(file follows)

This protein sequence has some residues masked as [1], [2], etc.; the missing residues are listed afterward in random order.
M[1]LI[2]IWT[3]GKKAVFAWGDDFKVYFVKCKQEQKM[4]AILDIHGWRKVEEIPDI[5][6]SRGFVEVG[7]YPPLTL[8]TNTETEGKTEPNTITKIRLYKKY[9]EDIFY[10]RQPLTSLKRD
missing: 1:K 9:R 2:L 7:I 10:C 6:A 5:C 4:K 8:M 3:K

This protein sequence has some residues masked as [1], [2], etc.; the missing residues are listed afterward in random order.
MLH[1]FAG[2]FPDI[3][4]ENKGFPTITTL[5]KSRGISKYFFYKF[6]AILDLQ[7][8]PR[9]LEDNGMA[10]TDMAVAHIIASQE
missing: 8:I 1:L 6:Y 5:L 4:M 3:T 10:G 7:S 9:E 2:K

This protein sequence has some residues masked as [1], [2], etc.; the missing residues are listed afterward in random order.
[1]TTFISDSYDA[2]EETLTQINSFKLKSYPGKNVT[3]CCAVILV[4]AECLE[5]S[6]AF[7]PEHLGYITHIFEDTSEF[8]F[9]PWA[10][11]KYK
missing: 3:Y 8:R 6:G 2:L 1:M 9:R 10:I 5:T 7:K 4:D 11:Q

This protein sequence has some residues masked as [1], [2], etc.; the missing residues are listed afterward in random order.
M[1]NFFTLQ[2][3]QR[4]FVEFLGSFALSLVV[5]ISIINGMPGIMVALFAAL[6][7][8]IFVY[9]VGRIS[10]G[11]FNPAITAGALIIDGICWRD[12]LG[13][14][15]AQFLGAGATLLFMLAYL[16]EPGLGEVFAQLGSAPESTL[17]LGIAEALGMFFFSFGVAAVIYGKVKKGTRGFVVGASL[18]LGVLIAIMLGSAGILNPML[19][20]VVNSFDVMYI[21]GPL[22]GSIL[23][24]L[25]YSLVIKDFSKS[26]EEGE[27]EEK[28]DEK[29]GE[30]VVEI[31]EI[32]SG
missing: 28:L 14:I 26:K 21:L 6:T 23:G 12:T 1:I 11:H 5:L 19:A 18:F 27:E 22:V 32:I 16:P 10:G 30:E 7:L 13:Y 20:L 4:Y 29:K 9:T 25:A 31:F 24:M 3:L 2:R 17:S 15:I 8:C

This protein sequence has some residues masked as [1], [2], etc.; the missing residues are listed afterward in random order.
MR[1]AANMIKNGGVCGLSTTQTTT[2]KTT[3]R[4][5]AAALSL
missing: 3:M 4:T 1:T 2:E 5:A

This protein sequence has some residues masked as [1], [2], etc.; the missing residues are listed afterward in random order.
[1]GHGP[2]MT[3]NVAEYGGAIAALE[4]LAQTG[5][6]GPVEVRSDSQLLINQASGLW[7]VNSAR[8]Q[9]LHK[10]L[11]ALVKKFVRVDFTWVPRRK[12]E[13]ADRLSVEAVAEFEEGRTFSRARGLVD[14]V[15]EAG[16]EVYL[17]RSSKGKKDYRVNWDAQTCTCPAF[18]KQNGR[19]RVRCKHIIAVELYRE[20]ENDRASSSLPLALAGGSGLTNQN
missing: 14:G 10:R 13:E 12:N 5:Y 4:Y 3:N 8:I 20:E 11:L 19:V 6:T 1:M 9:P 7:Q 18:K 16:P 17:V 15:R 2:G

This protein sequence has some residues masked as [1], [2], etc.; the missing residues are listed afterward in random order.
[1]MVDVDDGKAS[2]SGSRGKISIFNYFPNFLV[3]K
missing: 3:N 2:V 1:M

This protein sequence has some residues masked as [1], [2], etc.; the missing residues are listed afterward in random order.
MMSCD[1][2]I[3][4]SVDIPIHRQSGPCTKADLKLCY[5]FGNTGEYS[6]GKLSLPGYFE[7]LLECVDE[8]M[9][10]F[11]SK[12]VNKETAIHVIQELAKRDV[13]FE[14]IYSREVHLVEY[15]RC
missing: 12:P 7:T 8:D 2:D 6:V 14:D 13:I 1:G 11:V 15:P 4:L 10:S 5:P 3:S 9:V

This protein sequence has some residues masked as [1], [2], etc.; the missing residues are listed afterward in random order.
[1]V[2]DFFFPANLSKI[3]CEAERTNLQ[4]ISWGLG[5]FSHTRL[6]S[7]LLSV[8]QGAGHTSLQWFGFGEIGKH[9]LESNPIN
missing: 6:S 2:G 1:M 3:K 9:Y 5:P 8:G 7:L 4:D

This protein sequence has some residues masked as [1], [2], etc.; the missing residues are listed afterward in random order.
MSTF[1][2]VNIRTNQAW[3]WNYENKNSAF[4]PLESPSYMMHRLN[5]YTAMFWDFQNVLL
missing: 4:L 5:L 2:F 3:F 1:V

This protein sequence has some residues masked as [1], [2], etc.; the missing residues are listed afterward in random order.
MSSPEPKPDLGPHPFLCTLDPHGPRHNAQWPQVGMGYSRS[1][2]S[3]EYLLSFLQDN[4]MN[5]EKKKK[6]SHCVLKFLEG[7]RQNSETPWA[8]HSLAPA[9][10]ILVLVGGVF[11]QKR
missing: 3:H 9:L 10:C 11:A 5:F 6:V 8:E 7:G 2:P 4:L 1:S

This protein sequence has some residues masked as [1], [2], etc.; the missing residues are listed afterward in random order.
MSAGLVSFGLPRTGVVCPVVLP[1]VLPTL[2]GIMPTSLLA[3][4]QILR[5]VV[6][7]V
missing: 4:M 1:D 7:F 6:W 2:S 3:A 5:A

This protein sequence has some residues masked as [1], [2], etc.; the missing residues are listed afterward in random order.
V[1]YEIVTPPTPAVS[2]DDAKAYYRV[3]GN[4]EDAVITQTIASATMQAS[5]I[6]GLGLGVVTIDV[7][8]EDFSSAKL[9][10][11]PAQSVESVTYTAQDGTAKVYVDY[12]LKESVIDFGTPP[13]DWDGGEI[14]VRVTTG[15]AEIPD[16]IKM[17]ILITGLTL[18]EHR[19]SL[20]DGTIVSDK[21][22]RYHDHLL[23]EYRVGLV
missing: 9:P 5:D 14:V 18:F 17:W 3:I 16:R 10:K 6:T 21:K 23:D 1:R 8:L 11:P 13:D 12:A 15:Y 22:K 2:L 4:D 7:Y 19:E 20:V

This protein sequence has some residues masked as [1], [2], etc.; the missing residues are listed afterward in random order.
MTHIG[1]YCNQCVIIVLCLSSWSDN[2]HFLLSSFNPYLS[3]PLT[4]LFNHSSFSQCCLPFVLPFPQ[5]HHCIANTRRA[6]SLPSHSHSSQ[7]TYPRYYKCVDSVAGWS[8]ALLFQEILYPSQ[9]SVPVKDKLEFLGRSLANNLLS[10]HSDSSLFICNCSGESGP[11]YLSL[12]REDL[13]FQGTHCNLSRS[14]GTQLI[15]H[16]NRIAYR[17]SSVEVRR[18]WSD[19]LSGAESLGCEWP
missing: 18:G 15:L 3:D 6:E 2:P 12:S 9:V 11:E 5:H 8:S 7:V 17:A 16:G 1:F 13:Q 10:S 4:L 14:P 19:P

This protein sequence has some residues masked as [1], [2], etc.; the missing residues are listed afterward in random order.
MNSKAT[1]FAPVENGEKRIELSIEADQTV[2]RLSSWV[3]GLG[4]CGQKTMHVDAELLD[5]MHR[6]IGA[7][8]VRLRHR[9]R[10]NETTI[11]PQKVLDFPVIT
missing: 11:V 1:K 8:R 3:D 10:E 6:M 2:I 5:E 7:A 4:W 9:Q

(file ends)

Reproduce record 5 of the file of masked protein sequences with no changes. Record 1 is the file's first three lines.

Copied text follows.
This protein sequence has some residues masked as [1], [2], etc.; the missing residues are listed afterward in random order.
MR[1]AANMIKNGGVCGLSTTQTTT[2]KTT[3]R[4][5]AAALSL
missing: 3:M 4:T 1:T 2:E 5:A